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Lexus RX 450h

Lexus HS 250h

Toyota Prius
An important green milestone comes for the company

Whether you love Toyota's hybrids or don't care for them, its hard to fault Toyota's strategy from a business standpoint.  Demand is at a record high and the manufacturer is making profit on-level with traditional sedan designs, thanks to various cost cuts.  And with August sales in the books, the automaker has announced that it has reached a significant milestone: selling its two-millionth hybrid vehicle.

Toyota was the first to create a mass-production hybrid, when it launched the Prius in 1997.  Since then it has seen strong demand for that vehicle as it has evolved over three generations.  Meanwhile, Toyota has fleshed out its hybrid offerings with Toyota Camry, Toyota Highlander, Lexus GS 450h, Lexus RX 450h, and LS 600h hybrids.  More hybrids from Toyota and Lexus are also in the works.

Later this year Toyota will launch the Lexus HS 250h, a new luxury hybrid vehicle.  The vehicle will join 13 hybrid vehicles currently in the company's lineup (though many of these are Japan-only models).  Toyota continues to advance on its plan to by 2020 launch a hybrid version of every vehicle in its lineup, as well as continuing to offer hybrid-only offerings like the Prius.

On May 31, 2007 Toyota topped one million hybrids sold.  Toyota estimates that since 1997 its hybrids have reduced CO2 emissions by 11 million tons (based on a comparison of fuel economy of sedans of similar size and class).

In the next decade, Toyota hopes to be selling 1 million hybrid vehicles a year.

Toyota does face growing competition in the market.  Rival Japanese automaker Nissan will be launching an pure electric vehicle, the Leaf EV in 2011.  Both Nissan and Honda are also expanding their hybrid lineups, with Honda's Insight posting modest sales, despite lukewarm reviews.  German automakers are also pushing ahead with clean diesel and hybrid offerings and the U.S. automakers all have growing hybrid lineups, as well plans for electric vehicles.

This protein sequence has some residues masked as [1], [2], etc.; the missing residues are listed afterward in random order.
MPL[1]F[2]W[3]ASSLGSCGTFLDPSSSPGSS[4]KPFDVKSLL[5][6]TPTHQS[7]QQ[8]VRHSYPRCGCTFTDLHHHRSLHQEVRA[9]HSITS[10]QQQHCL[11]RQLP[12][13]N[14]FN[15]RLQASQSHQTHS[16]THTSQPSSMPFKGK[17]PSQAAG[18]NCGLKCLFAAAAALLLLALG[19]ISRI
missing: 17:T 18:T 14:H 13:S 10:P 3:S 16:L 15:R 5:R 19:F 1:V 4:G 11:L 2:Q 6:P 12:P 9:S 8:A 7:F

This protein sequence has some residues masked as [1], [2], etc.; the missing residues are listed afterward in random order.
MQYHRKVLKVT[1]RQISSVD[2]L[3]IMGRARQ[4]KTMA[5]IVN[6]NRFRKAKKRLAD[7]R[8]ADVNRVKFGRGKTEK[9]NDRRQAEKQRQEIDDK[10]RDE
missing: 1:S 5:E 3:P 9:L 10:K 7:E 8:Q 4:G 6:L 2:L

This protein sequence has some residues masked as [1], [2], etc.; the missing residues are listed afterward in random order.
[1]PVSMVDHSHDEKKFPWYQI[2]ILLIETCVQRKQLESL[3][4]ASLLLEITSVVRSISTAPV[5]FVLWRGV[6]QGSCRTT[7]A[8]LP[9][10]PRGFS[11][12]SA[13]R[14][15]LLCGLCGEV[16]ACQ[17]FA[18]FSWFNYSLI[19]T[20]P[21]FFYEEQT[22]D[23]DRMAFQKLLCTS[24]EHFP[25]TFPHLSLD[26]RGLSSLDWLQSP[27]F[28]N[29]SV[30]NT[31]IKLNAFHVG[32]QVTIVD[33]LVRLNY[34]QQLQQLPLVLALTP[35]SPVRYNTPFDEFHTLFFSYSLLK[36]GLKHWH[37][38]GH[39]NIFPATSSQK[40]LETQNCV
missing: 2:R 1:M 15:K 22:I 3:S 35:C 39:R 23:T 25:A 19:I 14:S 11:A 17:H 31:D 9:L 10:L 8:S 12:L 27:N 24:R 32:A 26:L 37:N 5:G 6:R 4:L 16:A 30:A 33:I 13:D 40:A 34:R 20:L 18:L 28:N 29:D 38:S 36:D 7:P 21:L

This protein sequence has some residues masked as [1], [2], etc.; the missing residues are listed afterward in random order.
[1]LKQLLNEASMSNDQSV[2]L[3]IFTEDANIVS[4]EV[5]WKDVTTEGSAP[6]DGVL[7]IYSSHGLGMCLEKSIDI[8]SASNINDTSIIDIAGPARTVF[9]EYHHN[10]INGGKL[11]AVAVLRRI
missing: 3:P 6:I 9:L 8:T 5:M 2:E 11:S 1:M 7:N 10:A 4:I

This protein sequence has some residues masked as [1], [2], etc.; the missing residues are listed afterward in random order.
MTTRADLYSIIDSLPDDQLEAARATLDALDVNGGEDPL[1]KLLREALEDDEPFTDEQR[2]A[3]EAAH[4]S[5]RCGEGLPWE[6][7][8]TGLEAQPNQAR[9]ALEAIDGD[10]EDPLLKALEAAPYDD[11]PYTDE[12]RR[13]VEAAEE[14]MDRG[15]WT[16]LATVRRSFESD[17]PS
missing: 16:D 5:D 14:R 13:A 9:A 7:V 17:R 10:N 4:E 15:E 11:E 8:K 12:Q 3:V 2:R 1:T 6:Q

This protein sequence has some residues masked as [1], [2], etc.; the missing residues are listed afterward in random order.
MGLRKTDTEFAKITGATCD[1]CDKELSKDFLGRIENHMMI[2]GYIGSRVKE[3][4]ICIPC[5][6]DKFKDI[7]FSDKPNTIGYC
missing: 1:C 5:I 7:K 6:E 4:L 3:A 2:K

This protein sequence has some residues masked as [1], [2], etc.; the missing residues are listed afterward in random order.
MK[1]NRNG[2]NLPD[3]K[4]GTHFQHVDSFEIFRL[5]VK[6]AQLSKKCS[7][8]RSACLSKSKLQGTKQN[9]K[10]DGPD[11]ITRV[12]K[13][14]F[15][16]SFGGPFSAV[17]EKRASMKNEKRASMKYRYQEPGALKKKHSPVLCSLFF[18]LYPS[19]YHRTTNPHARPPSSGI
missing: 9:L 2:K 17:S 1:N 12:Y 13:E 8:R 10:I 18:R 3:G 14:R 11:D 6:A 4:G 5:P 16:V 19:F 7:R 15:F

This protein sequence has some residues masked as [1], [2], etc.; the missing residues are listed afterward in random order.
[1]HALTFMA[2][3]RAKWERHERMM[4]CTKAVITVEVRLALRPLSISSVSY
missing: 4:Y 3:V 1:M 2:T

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RE: Update after 3 years
By rtrski on 9/8/2009 10:29:04 AM , Rating: 2
Ditto - I've more than saved the oft-quoted "$4-5k markup" for the hybrid in gas prices at this point (4 years into my 2001 model, using a 30mpg 'average' as my comparison), my maintenance has been nothing more then oil changes, air filters, and fluids, I'm only into a 2nd set of tires as the ones it came with lasted about 58k miles, and my batteries are good for another 50k miles by warranty. (And there are reports of Prii battery packs lasting 250k miles already, so there's no need to believe I'll be clubbed by the failbat at 150k miles exactly.)

Even excluding the $3k tax credit I got on purchase, it has been an economical purchase for me. Sure, I'd be in about the same overall financial situation if I'd bought a Jetta TDI or whatnot (maybe - maintenance might have cost a bit more by the 100k mile point, and while average mileage might work out to be near the 48 MPG lifetime I've got now diesel was spiking a bit higher than gas over some of the last 4 years). The hybrid wasn't a huge "win" in economy terms vs. other technologies in similar size and trim level vehicles, but neither was it a loser.

Plus the cognitive dissonance of working in a right-wing-type defense engineering job while driving what is usually considered a tree-hugging ecofreak vehicle is always good for a laugh. I've heard them all at this point...

RE: Update after 3 years
By Spuke on 9/8/2009 2:15:59 PM , Rating: 2
Plus the cognitive dissonance of working in a right-wing-type defense engineering job while driving what is usually considered a tree-hugging ecofreak vehicle is always good for a laugh.
I work for the gov too and know plenty of people with hybrids (Prius' too) with conservative views. Not everyone needs to make a political/social statement with their cars. Most people just need something to get from point A to B.

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